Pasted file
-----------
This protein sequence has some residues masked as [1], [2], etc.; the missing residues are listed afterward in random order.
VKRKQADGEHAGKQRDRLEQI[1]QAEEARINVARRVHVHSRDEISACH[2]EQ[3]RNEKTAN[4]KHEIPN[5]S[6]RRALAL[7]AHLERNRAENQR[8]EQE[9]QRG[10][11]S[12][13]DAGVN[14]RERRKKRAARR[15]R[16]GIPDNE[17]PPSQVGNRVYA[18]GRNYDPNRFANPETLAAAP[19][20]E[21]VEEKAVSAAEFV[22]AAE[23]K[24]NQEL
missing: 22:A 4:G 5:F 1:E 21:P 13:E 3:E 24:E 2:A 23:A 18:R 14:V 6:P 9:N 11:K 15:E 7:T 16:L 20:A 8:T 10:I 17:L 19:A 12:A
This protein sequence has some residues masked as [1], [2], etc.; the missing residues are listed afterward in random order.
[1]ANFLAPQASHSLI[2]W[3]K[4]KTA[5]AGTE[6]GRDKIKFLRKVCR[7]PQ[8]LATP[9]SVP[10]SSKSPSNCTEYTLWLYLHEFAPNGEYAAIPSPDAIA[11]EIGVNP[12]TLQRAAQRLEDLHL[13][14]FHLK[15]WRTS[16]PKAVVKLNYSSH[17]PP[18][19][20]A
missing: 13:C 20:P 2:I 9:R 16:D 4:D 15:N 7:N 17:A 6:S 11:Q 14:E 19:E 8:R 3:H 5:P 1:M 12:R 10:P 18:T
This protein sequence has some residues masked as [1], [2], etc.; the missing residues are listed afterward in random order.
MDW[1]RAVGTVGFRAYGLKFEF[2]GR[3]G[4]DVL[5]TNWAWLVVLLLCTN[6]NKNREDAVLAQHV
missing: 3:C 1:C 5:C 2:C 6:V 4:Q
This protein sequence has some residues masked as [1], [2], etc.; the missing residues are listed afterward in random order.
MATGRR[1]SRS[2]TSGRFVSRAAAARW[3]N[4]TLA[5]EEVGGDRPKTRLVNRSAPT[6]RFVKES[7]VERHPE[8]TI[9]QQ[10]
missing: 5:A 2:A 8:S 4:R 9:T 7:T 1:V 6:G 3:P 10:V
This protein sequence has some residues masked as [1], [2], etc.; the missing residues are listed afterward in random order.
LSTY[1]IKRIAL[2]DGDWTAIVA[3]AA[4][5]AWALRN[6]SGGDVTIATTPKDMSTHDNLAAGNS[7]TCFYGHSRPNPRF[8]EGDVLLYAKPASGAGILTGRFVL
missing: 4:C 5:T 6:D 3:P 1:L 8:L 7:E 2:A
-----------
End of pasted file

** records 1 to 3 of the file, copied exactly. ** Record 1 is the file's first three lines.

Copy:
This protein sequence has some residues masked as [1], [2], etc.; the missing residues are listed afterward in random order.
VKRKQADGEHAGKQRDRLEQI[1]QAEEARINVARRVHVHSRDEISACH[2]EQ[3]RNEKTAN[4]KHEIPN[5]S[6]RRALAL[7]AHLERNRAENQR[8]EQE[9]QRG[10][11]S[12][13]DAGVN[14]RERRKKRAARR[15]R[16]GIPDNE[17]PPSQVGNRVYA[18]GRNYDPNRFANPETLAAAP[19][20]E[21]VEEKAVSAAEFV[22]AAE[23]K[24]NQEL
missing: 22:A 4:G 5:F 1:E 21:P 13:E 3:E 24:E 2:A 23:A 18:R 14:V 6:P 9:N 11:K 15:E 7:T 16:L 20:A 8:T 10:I 17:L 19:A 12:A
This protein sequence has some residues masked as [1], [2], etc.; the missing residues are listed afterward in random order.
[1]ANFLAPQASHSLI[2]W[3]K[4]KTA[5]AGTE[6]GRDKIKFLRKVCR[7]PQ[8]LATP[9]SVP[10]SSKSPSNCTEYTLWLYLHEFAPNGEYAAIPSPDAIA[11]EIGVNP[12]TLQRAAQRLEDLHL[13][14]FHLK[15]WRTS[16]PKAVVKLNYSSH[17]PP[18][19][20]A
missing: 13:C 20:P 2:I 9:R 16:D 4:D 15:N 7:N 17:A 6:S 11:Q 14:E 19:E 8:R 3:H 5:P 1:M 12:R 10:P 18:T
This protein sequence has some residues masked as [1], [2], etc.; the missing residues are listed afterward in random order.
MDW[1]RAVGTVGFRAYGLKFEF[2]GR[3]G[4]DVL[5]TNWAWLVVLLLCTN[6]NKNREDAVLAQHV
missing: 3:C 1:C 5:C 2:C 6:V 4:Q